Raising teens is very rewarding and very frustrating all at the same time. One week we want to control everything they do, the next we want to wash our hands of the whole mess and leave them to themselves.
What’s a mom to do?
Here are a few “simple” tips, based on life experience, that I hope will give you some ideas, insights and inspiration!
1. Teens want conversation.
It may take them a while to get going, but if you make yourself available and prove that you are willing to listen – teens will openly share and process their lives with you. Maybe you won’t get to sleep until the wee hours, but you did it when they were babies, you can do it again.
2. Teens need down time.
Our society is filled with overworked, stressed out workaholic adults who strive constantly. Help your teens learn the value of down time and the need to cease striving.
3. Teens need role models.
They are watching, processing and learning from their environment and the people around them. Be very intentional about who you have your teens spend time with, they will “pick up” and “mimic” more than you can imagine by what they see and hear. If there is a young adult you admire, find ways to get them together – be bold and flat out ask!
4. Teens want limits.
Yes, your teens may push back when you set limits, curfews and expectations, but adhering to boundaries helps them learn just how much freedom and safety is gained because of them. Meeting expectations made by those in authority over them will serve them well in life.
5. Teens will do as you do, not as you say.
If you are frustrated by some of your teens activities and attitudes, recognize that there is a very good chance they are reflecting what they have learned at home. So some good old-fashioned discussion about working together to make changes and do better is in order. They learn humility from you, too.
6. Teens must be allowed to fail.
Making every decision for your teens to protect them from mistakes prevents them from being able to make decisions for themselves once they are out of your home. Allow them the room for success and failure and teach them how to deal with mistakes and come out stronger on the other side.
7. Teens should not condemn differences.
The world is full of people who believe and behave differently than you and your family. They will know us by our love – teach your teen to love those who are different, not condemn or judge. It is better to reach out in love or walk away in love.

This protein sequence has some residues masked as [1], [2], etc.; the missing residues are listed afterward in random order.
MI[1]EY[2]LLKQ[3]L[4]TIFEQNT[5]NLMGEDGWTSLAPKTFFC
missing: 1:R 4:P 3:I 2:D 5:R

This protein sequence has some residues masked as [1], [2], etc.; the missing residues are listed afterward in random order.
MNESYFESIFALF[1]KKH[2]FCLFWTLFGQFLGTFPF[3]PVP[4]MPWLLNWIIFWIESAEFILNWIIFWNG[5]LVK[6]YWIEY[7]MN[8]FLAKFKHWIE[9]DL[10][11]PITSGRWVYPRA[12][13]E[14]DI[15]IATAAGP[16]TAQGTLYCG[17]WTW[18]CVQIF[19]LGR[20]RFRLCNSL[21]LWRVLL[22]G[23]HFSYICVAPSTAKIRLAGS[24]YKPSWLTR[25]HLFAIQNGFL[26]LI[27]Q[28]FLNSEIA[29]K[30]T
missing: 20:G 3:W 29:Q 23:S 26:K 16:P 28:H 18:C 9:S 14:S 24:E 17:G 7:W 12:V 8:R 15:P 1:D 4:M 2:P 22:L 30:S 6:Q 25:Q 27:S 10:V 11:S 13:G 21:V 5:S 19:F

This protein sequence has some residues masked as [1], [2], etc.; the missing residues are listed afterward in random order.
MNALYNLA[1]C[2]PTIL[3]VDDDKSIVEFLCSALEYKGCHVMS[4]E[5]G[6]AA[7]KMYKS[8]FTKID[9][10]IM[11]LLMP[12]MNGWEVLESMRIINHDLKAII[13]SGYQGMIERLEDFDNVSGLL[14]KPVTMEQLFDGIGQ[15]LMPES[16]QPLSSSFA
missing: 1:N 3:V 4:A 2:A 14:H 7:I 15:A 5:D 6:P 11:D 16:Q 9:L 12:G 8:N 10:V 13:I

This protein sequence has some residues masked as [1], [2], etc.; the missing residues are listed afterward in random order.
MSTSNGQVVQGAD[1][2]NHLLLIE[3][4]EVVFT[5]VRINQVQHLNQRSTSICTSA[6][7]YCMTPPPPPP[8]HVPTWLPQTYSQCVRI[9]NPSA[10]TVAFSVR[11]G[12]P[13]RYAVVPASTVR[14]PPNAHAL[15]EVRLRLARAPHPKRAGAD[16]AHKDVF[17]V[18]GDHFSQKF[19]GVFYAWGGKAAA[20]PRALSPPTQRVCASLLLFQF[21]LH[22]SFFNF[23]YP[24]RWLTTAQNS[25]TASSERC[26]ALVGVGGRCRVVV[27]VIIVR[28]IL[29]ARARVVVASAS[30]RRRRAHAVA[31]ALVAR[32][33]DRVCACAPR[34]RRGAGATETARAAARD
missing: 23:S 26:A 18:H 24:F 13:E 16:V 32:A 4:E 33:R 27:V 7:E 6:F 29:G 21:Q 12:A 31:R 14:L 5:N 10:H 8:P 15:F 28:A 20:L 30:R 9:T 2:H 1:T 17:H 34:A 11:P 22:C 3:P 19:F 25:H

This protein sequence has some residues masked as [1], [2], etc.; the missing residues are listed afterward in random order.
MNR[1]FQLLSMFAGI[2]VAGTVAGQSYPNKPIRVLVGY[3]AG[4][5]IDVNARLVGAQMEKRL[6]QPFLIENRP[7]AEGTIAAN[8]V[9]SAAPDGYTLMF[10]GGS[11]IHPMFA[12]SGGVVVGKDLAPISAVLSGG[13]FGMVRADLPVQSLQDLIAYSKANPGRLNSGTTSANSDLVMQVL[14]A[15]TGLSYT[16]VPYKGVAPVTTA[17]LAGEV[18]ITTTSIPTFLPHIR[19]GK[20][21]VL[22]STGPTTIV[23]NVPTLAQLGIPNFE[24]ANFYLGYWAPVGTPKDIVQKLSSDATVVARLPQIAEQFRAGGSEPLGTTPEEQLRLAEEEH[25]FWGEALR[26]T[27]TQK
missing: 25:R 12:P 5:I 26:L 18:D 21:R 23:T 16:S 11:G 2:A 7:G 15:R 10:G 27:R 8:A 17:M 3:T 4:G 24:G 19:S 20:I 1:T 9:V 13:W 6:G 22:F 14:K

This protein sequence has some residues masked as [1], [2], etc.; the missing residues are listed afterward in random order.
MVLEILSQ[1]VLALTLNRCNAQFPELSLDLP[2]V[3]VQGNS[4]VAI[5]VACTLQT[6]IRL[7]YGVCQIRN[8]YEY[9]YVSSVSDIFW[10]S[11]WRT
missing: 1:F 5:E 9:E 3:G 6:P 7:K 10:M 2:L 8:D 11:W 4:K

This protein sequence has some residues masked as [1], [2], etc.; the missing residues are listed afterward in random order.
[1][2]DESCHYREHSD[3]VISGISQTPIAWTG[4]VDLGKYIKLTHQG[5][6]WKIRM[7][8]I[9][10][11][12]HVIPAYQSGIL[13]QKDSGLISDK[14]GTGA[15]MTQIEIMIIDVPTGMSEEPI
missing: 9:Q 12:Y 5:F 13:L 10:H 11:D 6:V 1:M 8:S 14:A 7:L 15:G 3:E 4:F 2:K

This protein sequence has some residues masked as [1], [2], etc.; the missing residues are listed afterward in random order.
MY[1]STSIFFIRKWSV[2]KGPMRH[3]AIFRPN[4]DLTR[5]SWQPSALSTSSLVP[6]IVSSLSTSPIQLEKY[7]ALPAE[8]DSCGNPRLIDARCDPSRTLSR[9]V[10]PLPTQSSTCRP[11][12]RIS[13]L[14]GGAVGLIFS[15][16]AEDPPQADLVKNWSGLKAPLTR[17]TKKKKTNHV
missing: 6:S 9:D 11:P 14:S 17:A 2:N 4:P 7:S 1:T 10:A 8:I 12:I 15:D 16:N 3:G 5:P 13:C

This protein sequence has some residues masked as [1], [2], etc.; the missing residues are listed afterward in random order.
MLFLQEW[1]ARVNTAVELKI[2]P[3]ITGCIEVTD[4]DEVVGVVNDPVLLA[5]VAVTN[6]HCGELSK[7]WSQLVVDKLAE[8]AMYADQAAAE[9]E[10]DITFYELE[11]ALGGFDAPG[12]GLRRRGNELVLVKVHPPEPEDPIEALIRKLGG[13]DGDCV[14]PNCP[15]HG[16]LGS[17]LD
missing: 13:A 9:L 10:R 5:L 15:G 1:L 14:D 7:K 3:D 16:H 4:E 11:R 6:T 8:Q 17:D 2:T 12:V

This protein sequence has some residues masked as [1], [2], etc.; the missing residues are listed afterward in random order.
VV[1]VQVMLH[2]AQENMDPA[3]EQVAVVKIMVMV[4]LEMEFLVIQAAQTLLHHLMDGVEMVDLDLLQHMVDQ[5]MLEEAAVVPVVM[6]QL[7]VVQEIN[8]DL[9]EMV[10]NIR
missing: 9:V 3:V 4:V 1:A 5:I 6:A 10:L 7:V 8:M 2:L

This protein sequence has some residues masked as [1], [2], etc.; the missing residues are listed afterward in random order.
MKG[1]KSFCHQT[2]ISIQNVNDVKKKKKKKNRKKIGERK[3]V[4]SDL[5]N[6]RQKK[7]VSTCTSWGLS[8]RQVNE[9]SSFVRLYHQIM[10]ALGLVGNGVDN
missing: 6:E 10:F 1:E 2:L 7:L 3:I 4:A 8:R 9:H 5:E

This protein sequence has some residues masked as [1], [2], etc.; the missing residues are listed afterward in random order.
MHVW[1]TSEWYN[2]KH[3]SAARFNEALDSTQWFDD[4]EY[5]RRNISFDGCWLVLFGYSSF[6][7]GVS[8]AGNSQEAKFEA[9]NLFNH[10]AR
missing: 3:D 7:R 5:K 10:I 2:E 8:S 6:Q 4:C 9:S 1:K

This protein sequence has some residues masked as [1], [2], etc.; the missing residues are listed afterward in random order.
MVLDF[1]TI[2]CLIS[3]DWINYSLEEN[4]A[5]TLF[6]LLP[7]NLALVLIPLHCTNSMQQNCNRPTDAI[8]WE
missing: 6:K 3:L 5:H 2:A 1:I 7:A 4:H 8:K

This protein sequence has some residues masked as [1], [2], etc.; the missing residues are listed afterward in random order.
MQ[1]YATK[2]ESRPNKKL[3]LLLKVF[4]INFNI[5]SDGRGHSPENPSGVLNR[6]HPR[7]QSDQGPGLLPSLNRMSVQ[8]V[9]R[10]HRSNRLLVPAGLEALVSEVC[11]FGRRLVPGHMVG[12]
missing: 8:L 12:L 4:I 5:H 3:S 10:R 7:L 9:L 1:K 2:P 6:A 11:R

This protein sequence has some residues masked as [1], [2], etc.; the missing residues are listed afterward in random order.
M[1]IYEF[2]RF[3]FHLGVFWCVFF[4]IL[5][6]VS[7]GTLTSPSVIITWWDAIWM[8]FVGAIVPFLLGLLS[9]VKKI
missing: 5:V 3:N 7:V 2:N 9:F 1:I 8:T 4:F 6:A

8. Teens need to be grounded.
When your teen starts to be overly influenced by the world, then it is time to take your teen out of the world. A good thirty-day grounding, with no electronics, no social life, no worldly influence works wonders. Time spent with just family will remind them of who they are and whose they are – the key is to keep the communication flowing. As the thirty days draws to a close have them write about what they learned and share it with you. (And keep that writing close by as they may need to be reminded of what they learned.)
9. Teens are mean.
Your teens live in a world where their peers can be less than kind and most of the time they feel watched and judged and the pressure can be overwhelming, or a weapon used to influence. You, mom, need to try hard to be their soft place and a bastion of support.
10. Teens need love.
When you get right down to it we are all searching for love and at a time in life that is filled with hormones, peer pressure and a search for independence that still honors, what better time in life for a teen to know that more than anything else they are loved by mom!
Do you have some teen tips you can share with us?
Nancy Guthrie, author of "What Every Child Should Know About Prayer," recalls a season in her parenting when she realized she was worrying a lot more than praying. She fed her fears and allowed her train of thought to take her to the worst possible outcome. She realized her desires needed to be shaped by the Word of God. So many times parents' prayers revolve around asking God to give their child an appetite for the Word, but using the Scriptures to pray helps parents pray for even deeper things.All Sermons by Dave and Ann Wilson with cohost Bob Lepine